Amherst Bytes: 3 1/2 Reasons to Hate 3D
By Dylan Herts ’13, Staff Writer
I’m an early adopter. As a techie, it’s rare that I dislike a new feature or technology that comes to market. SSDs? Love ’em. New processors? Gotta have ’em. NVidia’s Fermi-based GPUs with significantly higher performance per watt ratios? Hanukkah, here we come.

3D movie tech, however, is a different story. 3D movies and their effect on movie studios hurt consumers instead of helping them. So, here you have (don’t open e-mails with that phrase as the subject line, by the way) three and a half reasons to hate 3D:

1. 3D means 3 x Dollars

Movie prices have been increasing for years, and that’s normal. 3D costs, however, have us paying 150 percent, sometimes 200 percent of the ticket price. There’s a premium for the film itself, and then they charge you four or five dollars just for the glasses. Plus, that $5 tab goes to the box office at the theater and shows up in the box office totals, inflating earnings. Movie executives would rather sell a $400 million film than a $200 million film, and everyone gets excited because the latest 3D film seems so popular. The studios make more money off 3D films, the theaters keep robbing you for glasses and we all get told that the latest 3D flick is a huge hit. Everybody wins, except the consumer.

2. 3D means bad movies

“But ‘Avatar’ was so good,” you say; “It was like no other movie I’ve ever seen.” That’s because it was 25 years in the making. James Cameron wrote “Pocahontas” redux, and then waited around for the technology he wanted to film it. Compare that to the 3D and RealD-enhanced films that have come after: almost everything except “Toy Story 3” has a RottenTomatoes score under 30 percent. There’s no way getting around it, 3D movies often trade less depth for more dimensions. People go to them because they or their kids fall for the gimmick, and so the studios (given the inflated price of 3D) can justify making these films because they make so much money.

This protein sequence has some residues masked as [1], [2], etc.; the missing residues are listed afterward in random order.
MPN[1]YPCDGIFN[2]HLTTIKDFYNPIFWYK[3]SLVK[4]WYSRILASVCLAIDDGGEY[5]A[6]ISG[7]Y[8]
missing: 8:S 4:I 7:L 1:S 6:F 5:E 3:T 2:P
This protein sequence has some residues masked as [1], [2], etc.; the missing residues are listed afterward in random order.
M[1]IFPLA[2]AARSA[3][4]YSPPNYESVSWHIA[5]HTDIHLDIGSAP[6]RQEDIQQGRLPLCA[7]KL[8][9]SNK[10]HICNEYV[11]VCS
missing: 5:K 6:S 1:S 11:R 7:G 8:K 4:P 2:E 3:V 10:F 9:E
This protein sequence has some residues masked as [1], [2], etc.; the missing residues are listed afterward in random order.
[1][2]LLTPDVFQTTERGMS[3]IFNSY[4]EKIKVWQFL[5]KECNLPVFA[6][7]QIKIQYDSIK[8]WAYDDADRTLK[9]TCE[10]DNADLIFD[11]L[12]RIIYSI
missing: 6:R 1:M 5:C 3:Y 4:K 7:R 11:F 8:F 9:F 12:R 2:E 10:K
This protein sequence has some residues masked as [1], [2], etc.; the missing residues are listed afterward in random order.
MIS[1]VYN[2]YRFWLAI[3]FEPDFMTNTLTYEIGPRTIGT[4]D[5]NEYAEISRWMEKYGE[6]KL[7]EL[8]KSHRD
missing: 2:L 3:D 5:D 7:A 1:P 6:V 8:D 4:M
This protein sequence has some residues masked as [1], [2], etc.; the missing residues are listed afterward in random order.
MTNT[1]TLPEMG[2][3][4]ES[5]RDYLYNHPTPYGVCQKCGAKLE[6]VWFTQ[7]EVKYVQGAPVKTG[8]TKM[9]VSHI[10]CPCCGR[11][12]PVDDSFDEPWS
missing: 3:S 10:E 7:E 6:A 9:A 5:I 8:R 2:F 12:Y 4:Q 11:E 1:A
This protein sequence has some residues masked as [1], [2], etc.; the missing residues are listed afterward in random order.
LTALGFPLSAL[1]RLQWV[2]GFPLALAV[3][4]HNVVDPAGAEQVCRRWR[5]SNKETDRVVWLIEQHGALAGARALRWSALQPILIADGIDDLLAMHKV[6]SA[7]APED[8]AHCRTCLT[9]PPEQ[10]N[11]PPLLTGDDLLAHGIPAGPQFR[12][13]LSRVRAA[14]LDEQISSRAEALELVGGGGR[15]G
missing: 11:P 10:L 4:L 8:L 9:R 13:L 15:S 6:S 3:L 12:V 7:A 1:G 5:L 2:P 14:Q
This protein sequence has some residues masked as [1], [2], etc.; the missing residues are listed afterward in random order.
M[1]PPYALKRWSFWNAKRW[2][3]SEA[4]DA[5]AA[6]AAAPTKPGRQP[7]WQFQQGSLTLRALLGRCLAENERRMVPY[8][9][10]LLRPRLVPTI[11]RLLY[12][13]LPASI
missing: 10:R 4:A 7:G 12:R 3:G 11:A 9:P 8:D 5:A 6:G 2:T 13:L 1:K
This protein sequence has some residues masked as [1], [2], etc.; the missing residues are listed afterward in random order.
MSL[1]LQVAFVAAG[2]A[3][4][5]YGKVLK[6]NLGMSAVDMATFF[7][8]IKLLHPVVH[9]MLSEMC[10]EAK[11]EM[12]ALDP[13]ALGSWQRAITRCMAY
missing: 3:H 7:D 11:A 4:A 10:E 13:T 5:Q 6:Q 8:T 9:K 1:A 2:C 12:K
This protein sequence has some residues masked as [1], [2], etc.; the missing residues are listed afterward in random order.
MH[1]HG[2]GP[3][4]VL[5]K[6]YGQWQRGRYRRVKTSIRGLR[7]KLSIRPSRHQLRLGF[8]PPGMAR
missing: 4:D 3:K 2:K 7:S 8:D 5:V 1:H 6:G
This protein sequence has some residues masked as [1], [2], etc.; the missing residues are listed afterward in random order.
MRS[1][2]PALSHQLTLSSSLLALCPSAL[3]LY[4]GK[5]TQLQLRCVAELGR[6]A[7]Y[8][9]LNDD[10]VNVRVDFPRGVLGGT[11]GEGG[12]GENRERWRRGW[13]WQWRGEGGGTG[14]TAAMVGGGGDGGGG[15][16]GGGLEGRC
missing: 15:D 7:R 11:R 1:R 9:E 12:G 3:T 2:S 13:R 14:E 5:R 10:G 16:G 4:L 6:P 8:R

3. 3D is often done badly

Even if 3D is added to a movie after it’s been financed and filmed, the process is awful. The post-production 3D conversion dims the brightness of the movie, and the converted product ends up looking like some child’s demented pop-up storybook. The 2010 “Alice in Wonderland” would putter along in live action, and then you’d be assaulted by a mushroom in your face. Reviews of “The Last Airbender” describe not being able to discern what was happening in the film because the 3D conversion had left the movie so dark it was literally unwatchable (though many who saw the normal version gave a similar review of the story). Now try imagining your favorite movie converted into 3D. How much would it really benefit?

3.5. 3DTVs are a scam

Technology is supposed to improve each year while older models and features decrease in price. With televisions that means we should be getting more features (like integrated web access, apps or GoogleTV) while larger units with higher resolutions go down in price. Instead Panasonic, LG, Sony, Toshiba and Phillips are all selling 40-inch 3DTVs for around $2500 and pushing 3D Blu-Ray players. They’re telling us that our old HDTVs are already outdated, and we need to overhaul the whole home theatre setup. Plus, there’s only like two 3D channels and you know those 3D Blu-Rays are going to be $50 each.

So there you have it. 3D means higher prices, lower quality products and a whole bunch of money for Hollywood studios and TV manufacturers. In the end, the only people who lose are consumers who want inexpensive, quality movies in theatres and affordable, innovative TVs in our homes. Basically, just about everyone.

Issue 06, Submitted 2010-10-20 01:10:31